Almost a century ago (1844), James Duncan,1 surgeon at the Royal Infirmary in Edinburgh, reported an instance of gangrene of the gallbladder which had ruptured, producing peritonitis, followed by death. The diagnosis was made at autopsy. In 1933, Dr. Samuel A. Vest Jr.,2 of Baltimore, collected the reported cases of gangrenous cholecystitis; a total of 71 were gleaned from the literature, and 9 were reported as new. Twenty-three of the 80 patients died as a result of the condition—a mortality rate of 37 per cent. Gangrene of a portion of the entire wall of the gallbladder is, we believe, a sequela of acute cholecystitis and frequently leads to perforation.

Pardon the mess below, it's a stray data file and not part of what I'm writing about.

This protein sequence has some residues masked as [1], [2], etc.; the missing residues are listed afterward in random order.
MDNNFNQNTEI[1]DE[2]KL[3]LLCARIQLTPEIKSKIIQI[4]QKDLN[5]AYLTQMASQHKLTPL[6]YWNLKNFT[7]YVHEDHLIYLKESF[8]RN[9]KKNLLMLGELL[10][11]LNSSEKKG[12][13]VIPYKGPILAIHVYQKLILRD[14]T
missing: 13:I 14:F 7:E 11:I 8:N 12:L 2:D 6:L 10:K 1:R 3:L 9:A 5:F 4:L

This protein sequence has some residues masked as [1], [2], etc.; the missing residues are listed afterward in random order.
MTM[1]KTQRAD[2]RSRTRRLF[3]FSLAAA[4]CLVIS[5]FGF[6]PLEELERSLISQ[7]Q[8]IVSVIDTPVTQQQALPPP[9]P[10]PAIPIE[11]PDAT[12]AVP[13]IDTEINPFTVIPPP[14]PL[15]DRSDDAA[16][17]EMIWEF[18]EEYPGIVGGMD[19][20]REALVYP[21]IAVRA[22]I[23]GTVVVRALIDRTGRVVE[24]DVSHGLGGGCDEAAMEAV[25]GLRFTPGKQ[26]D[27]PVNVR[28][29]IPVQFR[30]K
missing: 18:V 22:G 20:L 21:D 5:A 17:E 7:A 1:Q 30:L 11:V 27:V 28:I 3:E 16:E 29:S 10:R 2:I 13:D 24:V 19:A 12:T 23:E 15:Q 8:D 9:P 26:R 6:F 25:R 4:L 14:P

By "gangrene of the wall of the gallbladder" we refer to complete necrosis of a portion of the wall in one or more areas; we do not use the term to indicate gangrene of the entire gallbladder. Our reason
GLENN F, MOORE SW. GANGRENE AND PERFORATION OF THE WALL OF THE GALLBLADDER: A SEQUELA OF ACUTE CHOLECYSTITIS. Arch Surg. 1942;44(4):677–686. doi:10.1001/archsurg.1942.01210220080005
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